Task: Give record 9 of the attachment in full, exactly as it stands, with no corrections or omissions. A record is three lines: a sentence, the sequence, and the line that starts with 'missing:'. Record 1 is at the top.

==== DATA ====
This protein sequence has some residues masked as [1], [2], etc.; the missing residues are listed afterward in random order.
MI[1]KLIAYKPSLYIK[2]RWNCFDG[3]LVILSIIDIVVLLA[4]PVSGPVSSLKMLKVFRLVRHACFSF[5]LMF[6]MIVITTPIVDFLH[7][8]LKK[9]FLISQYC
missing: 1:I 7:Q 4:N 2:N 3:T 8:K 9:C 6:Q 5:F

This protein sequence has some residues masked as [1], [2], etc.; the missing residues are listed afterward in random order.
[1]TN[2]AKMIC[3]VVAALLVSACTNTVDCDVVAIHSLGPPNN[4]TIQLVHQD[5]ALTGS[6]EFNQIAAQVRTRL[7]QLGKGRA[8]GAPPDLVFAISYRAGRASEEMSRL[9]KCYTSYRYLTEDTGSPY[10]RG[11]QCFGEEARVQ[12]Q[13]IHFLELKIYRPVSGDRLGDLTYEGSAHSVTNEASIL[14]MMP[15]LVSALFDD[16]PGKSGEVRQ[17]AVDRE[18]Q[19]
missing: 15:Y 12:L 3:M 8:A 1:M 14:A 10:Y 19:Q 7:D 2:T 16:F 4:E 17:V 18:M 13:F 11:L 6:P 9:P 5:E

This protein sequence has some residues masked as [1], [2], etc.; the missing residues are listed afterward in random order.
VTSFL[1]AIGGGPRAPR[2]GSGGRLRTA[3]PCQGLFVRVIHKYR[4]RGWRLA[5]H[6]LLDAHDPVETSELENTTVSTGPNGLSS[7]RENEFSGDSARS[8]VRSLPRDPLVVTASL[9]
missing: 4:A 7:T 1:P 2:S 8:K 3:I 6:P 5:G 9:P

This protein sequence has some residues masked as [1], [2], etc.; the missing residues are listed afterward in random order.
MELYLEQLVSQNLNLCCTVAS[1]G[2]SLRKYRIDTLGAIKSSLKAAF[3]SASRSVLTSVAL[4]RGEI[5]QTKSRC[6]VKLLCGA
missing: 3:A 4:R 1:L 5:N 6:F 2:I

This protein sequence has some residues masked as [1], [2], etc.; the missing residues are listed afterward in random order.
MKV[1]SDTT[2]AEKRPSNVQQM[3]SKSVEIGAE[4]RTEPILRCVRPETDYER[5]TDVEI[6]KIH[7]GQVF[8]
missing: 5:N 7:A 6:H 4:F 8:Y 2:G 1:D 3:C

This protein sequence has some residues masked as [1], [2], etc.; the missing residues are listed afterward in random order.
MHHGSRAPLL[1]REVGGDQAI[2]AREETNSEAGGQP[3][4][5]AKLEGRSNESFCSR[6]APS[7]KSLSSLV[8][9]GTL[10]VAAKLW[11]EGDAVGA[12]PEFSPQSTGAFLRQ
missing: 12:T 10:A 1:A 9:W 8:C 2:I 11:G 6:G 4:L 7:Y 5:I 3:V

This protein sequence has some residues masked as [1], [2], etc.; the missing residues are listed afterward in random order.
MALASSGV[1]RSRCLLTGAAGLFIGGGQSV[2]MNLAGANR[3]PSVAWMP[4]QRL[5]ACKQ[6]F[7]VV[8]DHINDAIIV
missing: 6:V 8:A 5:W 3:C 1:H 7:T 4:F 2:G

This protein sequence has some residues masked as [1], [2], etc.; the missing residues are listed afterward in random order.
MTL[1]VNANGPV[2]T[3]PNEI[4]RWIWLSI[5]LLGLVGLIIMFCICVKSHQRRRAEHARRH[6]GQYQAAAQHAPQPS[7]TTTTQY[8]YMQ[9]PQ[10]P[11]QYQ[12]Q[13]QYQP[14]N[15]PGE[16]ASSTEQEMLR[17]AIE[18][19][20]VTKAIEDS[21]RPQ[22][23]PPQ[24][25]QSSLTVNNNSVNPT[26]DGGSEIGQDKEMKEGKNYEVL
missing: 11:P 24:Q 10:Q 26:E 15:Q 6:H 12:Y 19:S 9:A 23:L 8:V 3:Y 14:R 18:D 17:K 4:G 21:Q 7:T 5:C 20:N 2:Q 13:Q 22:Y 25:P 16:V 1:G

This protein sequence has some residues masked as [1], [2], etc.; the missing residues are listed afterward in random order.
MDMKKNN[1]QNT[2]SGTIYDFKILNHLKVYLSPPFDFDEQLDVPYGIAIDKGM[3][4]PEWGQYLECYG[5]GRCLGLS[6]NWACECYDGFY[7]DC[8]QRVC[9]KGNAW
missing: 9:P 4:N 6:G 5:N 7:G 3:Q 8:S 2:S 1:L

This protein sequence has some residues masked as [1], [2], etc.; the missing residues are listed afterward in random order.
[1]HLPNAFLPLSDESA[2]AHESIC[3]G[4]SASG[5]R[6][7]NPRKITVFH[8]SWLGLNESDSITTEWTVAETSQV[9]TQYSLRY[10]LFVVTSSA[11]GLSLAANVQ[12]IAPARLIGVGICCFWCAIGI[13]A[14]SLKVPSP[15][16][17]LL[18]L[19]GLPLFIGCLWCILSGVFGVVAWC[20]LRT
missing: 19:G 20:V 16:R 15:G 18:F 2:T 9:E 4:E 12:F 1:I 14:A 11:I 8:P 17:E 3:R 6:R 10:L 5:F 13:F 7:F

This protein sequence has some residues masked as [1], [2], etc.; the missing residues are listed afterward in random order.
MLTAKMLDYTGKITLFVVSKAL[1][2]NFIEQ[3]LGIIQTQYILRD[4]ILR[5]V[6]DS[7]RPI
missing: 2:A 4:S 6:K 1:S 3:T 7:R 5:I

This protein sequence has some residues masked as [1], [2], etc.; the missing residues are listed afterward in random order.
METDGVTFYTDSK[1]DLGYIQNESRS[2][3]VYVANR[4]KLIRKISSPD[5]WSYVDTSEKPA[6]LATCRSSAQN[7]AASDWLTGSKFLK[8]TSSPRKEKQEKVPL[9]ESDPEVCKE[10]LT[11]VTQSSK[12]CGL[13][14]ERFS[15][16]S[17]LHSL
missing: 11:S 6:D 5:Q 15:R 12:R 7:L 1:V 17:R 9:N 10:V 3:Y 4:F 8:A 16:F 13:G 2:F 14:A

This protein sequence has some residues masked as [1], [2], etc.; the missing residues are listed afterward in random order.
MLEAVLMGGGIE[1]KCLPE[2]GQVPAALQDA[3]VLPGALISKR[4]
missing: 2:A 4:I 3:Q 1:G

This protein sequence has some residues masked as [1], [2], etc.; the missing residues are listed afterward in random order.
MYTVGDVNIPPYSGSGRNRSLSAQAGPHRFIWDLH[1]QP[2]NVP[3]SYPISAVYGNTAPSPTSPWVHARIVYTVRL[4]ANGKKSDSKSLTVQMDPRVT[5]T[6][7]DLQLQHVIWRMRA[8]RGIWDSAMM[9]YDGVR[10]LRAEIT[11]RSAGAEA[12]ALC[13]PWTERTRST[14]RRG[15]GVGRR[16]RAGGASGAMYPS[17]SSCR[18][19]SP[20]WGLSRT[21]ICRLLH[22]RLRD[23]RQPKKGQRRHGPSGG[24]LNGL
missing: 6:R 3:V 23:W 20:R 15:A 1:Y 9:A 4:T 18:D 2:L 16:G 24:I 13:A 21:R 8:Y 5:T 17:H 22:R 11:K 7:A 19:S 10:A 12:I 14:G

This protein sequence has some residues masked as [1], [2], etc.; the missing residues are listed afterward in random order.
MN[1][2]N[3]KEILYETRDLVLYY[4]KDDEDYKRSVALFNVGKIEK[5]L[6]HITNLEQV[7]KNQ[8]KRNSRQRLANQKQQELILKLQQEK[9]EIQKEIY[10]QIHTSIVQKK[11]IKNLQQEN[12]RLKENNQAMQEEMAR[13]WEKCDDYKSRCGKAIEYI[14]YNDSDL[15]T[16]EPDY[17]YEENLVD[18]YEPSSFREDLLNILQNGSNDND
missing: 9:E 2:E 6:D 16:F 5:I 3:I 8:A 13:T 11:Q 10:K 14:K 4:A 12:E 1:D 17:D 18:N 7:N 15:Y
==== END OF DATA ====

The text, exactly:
This protein sequence has some residues masked as [1], [2], etc.; the missing residues are listed afterward in random order.
MDMKKNN[1]QNT[2]SGTIYDFKILNHLKVYLSPPFDFDEQLDVPYGIAIDKGM[3][4]PEWGQYLECYG[5]GRCLGLS[6]NWACECYDGFY[7]DC[8]QRVC[9]KGNAW
missing: 9:P 4:N 6:G 5:N 7:G 3:Q 8:S 2:S 1:L